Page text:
CS 449/649 Spring 2019

MWF | 1:30 pm - 2:20 pm (MC 4040) | 2:30 pm - 3:20 pm (MC 4063)


Questions from the quizzes and
Example exam questions from slides .

Course evaluation is open until Tue, Jul 30 11:59 p.m.
Your feedback is very important to us since it gives us very important information about what you think of different components of this course. Excellence in undergraduate education is of vital importance at the University of Waterloo in general and the Faculty of Mathematics in particular. These evaluations are anonymous and will not be viewed until after the course has been completed.

Groups for heuristic evaluation:
Section 1:30-2:20:
Food Fiends <-> Ethos; SmartParking <-> RSQ; FitMe <-> Communi; B.R.U.H. <-> BudgetMates; Returners <-> HML; MedsNow <-> Travellers; CatchIt -> TimeMe -> TODOs -> CatchIt.
Section 2:30-3:20:
Kapital <-> Ridify; Retriever <-> SuperMarketers; Team Awesome <-> Room8z; SplitWiser <-> ICONic; CRAFT-BERRY <-> GivR; To be determined <-> PadPiper; Accomplife <-> Billie.

Poster presentation 2 location - DC Fishbowl (DC3101)
Groups presenting July 24 1:30-2:20:
Food Friends; Communi; HML; RSQ; TimeMe; BudgetMates; Returners.
Groups presenting July 24 2:30-3:20:
Kapital; Team Awesome; Ridify; Retriever; SuperMarketers; SplitWiser; To be determined.
Groups presenting July 26 1:30-2:20:
MedsNow; SmartParking; CatchIt; TODOs; Ethos; Travellers; FitMe; B.R.U.H.
Groups presenting July 26 2:30-3:20:
CRAFT-BERRY; GivR; Billie; ICONic; PadPiper; Room8z; Accomplife.

Video Demo requirements:
3 min video demonstrating your high-fi prototype. Think of it as a video presentation of your final product. You should have supporting comments in the video to explain what is being shown. You can also include any other aspects of work you have done, if you would like to and if time on the video allows you (for example, your paper prototype to show the progression of the design).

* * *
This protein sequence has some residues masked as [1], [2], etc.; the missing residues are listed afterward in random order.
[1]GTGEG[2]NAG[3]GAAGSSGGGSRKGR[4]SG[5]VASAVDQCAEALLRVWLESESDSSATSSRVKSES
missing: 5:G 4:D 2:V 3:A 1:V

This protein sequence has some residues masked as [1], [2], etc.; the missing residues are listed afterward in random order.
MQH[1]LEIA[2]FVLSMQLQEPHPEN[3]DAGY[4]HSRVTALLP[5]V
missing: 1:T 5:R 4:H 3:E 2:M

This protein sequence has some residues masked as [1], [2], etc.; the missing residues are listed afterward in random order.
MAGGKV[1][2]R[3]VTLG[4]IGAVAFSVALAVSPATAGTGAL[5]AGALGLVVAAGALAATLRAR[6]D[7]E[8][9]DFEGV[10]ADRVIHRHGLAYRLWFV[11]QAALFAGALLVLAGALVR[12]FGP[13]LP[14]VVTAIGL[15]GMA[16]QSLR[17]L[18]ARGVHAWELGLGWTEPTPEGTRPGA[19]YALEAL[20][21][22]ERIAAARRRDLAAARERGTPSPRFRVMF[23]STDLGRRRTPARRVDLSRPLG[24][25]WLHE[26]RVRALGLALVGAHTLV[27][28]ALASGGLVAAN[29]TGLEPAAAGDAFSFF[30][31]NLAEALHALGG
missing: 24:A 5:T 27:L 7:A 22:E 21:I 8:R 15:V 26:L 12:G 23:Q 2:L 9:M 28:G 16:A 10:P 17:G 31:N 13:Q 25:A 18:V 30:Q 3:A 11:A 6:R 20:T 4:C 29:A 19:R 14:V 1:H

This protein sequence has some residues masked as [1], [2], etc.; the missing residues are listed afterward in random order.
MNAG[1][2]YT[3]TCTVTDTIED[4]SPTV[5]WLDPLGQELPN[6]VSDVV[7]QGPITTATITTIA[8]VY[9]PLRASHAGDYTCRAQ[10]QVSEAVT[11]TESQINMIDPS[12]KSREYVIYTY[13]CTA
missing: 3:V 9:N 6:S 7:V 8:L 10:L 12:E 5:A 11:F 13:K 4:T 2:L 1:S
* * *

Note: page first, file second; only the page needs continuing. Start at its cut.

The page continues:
Submit to Dropbox on Learn (an original video file and a link to an uploaded YouTube video) by 8:59 pm, July 26.
Final Poster Presentation requirements:
4.5 min (sharp), you should tell the story of your project, from the beginning to the high-fidelity prototype. Don't forget about introduction - what you are doing and why. You must include description and results of your exploratory study, evaluation of paper prototype and high fidelity prototype, as well as reflection on design changes you have made throughout the project. If you find any models or graphs helpful to illustrate your story, it is always good to have graphical representations. However, remember, that any work model is not a result itself, it is a method to analyze data, so it can serve only supporting purposes. You should have functioning high fidelity prototype ready to show. You may want to bring your paper prototype as well - while not required, it would nicely support your design story. Remember about aesthetics and readability of your poster - use proper font sizes, spacing, content organization, etc.

Marks for Quiz 7 and the first poster session are posted.

Just a reminder for the announcements made in class on Friday:
1) You need to include a work breakdown for each future assignment, starting from assignment 2 (due tomorrow). If you indicate, that work was done equally by all team members, you do not need to include additional details. However, if work was not performed reasonably equally, please, include details on what was done by which student.
2) Deadline for A3 is extended until July 9th.

Marks for Quiz 6 are posted.

Marks for Quiz 5 are posted.

Poster presentation 1 location - DC Fishbowl (DC3101)

Groups presenting June 19th 1:30-2:20:
MedsNow; SmartParking; CatchIt; TODOs; Ethos; FitMe; B.R.U.H.

Groups presenting June 19th 2:30-3:20:
Kapital; GivR; Ridify; ICONic; PadPiper; Room8z; Retriever.

Groups presenting June 21st 1:30-2:20:
Food Friends; Communi; HML; RSQ; TimeMe; Travellers; BudgetMates; Returners.

Groups presenting June 21st 2:30-3:20:
CRAFT-BERRY; Team Awesome; Billie; Accomplife; SuperMarketers; SplitWiser; To be determined.

Marks for A1 and for Quiz 4 are posted on Learn.

Poster presentation 1 requirements:
Your talk and your poster should cover the work you have done so far. This includes: the initial broad problem you started with, the process of narrowing down your focus through desk research (and results of desk research), target user group(s) and personas, goals and methods for exploratory studies, results of exploratory studies, initial design ideas. In addition to the poster you need to have your paper prototypes ready for demonstration.
Your talk should be 4-5 min long.